Eternal meaninglessness

It is often the cry of theists that atheism makes everything meaningless. They equate and conflate it with nihilism, claiming it reduces all of human existence to nothingness because life will eventually end and no one will remember anything. To this I have two responses, one pragmatic and one philosophical. First, let me quote the late Christopher Hitchens in Hitch-22:

It could be that all existence is a pointless joke, but it is not in fact possible to live one’s everyday life as if this were so.

Go ahead. Try and live life as a nihilist. See if that is even possible. See if one’s interactions with others somehow cease to have any meaning.

On the philosophical end, what is this nonsense that assumes that for something to have meaning, it must also be remembered? Of course life still has meaning without some external entity remembering it forever. Saying otherwise is an additional, unnecessary attachment to what “meaning” itself means. Moreover, those who argue that for something to have meaning it must never be forgotten are gaming the issue. They are defining “meaning” itself to mean unending; it’s circular. That is, they are trying to argue that for something to have meaning it must be unending, but they seek to prove their point by effectively defining “meaning” to mean “unending and eternal” in the first place.

So let’s get our definitions and arguments straight and linear. “Meaning” simply refers to the level and sort of value and importance one places on something. I place value and importance on many things, including science and writing. They hold great meaning to me. No one can say otherwise. Furthermore, the fact that I will end does not magically disappear the history of that meaning. It will still have existed because, unless someone has evidence to the contrary, the Universe exists independently of me. That means that every event which has happened, whether consciously remembered or not, has happened no matter what I do, no matter what anyone remembers, and no matter whether there is a god or not.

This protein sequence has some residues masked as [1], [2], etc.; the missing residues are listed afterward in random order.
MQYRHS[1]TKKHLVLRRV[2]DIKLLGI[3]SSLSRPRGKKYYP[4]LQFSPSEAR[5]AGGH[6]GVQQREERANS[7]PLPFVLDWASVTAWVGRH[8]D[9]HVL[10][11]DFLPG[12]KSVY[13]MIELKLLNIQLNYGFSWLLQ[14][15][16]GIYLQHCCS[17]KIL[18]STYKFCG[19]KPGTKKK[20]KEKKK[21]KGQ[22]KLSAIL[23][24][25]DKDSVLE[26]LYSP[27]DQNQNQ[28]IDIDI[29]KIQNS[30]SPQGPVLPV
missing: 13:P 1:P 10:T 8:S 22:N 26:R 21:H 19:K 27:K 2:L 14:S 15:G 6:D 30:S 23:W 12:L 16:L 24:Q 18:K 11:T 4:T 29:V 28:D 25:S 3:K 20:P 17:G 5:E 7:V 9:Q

Now let’s flip the coin. The theistic argument is that for meaning to be meaning, it must also be eternal. This is really no more than a value statement on their part; it is not a descriptive argument of reality and can thus be dismissed as actually being factual. But let’s pretend it is correct. What does that mean?

For something to be eternal means that it has no reference to time. It is not possible to look back on something that has happened because “has happened” holds no significance. This means that it is impossible to compare to events. Indeed, it is impossible, under this scenario, to compare two emotions or thoughts or feelings. Happiness will hold no meaning if it cannot be contrasted with sadness. Anger is incoherent if there is no pleasure or joy. Literally every single human concept is rendered meaningless by the claim that eternity is how something derives meaning. That is, “meaning must be eternal to mean anything” is inherently self-contradictory.

The theistic argument is wrong in its wrongness. First, atheism (which is not nihilism) allows for meaning because “meaning” itself refers to the importance and value placed on a thing or idea by humans (or any conscious being). Attempts to play semantics and redefine “meaning” aren’t going to fly. Second, even if we did allow theists to game the argument, what they are saying still fails because eternity takes all meaning from everything. It inherently disallows and denies reference, providing an incoherent path for arguing in favor of something (“meaning”) which is itself premised in reference.